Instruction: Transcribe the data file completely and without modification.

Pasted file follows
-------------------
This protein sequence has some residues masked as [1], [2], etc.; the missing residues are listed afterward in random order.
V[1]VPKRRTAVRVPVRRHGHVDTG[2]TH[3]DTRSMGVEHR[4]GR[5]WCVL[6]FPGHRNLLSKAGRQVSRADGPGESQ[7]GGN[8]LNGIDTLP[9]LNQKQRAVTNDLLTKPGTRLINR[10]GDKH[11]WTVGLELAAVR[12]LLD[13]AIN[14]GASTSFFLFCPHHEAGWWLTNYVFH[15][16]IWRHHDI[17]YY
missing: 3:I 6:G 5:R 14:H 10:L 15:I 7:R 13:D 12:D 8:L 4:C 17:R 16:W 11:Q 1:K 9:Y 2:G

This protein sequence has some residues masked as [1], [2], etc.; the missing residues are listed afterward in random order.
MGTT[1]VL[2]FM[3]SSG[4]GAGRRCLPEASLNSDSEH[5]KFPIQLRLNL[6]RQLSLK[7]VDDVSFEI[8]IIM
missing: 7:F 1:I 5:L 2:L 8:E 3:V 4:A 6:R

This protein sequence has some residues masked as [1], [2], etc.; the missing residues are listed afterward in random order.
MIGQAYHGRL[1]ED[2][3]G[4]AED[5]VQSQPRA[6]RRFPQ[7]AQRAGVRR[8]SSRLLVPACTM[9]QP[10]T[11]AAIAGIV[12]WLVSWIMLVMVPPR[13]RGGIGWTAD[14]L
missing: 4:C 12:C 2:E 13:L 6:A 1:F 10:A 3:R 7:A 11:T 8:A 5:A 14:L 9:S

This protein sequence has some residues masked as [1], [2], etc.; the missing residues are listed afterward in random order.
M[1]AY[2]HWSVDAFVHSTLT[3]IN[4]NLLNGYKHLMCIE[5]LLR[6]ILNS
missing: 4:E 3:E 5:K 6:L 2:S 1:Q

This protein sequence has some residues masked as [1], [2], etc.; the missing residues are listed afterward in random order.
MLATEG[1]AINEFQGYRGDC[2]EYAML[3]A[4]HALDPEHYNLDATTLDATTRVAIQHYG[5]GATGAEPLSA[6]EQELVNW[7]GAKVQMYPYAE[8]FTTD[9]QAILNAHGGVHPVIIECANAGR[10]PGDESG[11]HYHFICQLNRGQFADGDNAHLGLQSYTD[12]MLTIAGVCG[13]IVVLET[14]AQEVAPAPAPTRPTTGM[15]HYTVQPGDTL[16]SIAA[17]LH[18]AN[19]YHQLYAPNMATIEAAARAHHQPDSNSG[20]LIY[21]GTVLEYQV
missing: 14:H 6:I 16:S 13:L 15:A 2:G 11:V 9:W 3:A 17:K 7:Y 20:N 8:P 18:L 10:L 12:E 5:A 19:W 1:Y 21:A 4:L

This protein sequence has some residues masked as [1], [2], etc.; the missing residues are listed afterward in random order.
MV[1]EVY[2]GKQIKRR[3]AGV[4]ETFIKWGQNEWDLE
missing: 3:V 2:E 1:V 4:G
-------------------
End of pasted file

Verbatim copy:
This protein sequence has some residues masked as [1], [2], etc.; the missing residues are listed afterward in random order.
V[1]VPKRRTAVRVPVRRHGHVDTG[2]TH[3]DTRSMGVEHR[4]GR[5]WCVL[6]FPGHRNLLSKAGRQVSRADGPGESQ[7]GGN[8]LNGIDTLP[9]LNQKQRAVTNDLLTKPGTRLINR[10]GDKH[11]WTVGLELAAVR[12]LLD[13]AIN[14]GASTSFFLFCPHHEAGWWLTNYVFH[15][16]IWRHHDI[17]YY
missing: 3:I 6:G 5:R 14:H 10:L 15:I 7:R 13:D 12:D 8:L 4:C 17:R 16:W 11:Q 1:K 9:Y 2:G

This protein sequence has some residues masked as [1], [2], etc.; the missing residues are listed afterward in random order.
MGTT[1]VL[2]FM[3]SSG[4]GAGRRCLPEASLNSDSEH[5]KFPIQLRLNL[6]RQLSLK[7]VDDVSFEI[8]IIM
missing: 7:F 1:I 5:L 2:L 8:E 3:V 4:A 6:R

This protein sequence has some residues masked as [1], [2], etc.; the missing residues are listed afterward in random order.
MIGQAYHGRL[1]ED[2][3]G[4]AED[5]VQSQPRA[6]RRFPQ[7]AQRAGVRR[8]SSRLLVPACTM[9]QP[10]T[11]AAIAGIV[12]WLVSWIMLVMVPPR[13]RGGIGWTAD[14]L
missing: 4:C 12:C 2:E 13:L 6:A 1:F 10:A 3:R 7:A 11:T 8:A 5:A 14:L 9:S

This protein sequence has some residues masked as [1], [2], etc.; the missing residues are listed afterward in random order.
M[1]AY[2]HWSVDAFVHSTLT[3]IN[4]NLLNGYKHLMCIE[5]LLR[6]ILNS
missing: 4:E 3:E 5:K 6:L 2:S 1:Q

This protein sequence has some residues masked as [1], [2], etc.; the missing residues are listed afterward in random order.
MLATEG[1]AINEFQGYRGDC[2]EYAML[3]A[4]HALDPEHYNLDATTLDATTRVAIQHYG[5]GATGAEPLSA[6]EQELVNW[7]GAKVQMYPYAE[8]FTTD[9]QAILNAHGGVHPVIIECANAGR[10]PGDESG[11]HYHFICQLNRGQFADGDNAHLGLQSYTD[12]MLTIAGVCG[13]IVVLET[14]AQEVAPAPAPTRPTTGM[15]HYTVQPGDTL[16]SIAA[17]LH[18]AN[19]YHQLYAPNMATIEAAARAHHQPDSNSG[20]LIY[21]GTVLEYQV
missing: 14:H 6:I 16:S 13:L 15:A 2:G 11:V 9:W 3:A 17:K 7:Y 20:N 8:P 18:L 10:L 12:E 5:A 19:W 1:Y 21:A 4:L

This protein sequence has some residues masked as [1], [2], etc.; the missing residues are listed afterward in random order.
MV[1]EVY[2]GKQIKRR[3]AGV[4]ETFIKWGQNEWDLE
missing: 3:V 2:E 1:V 4:G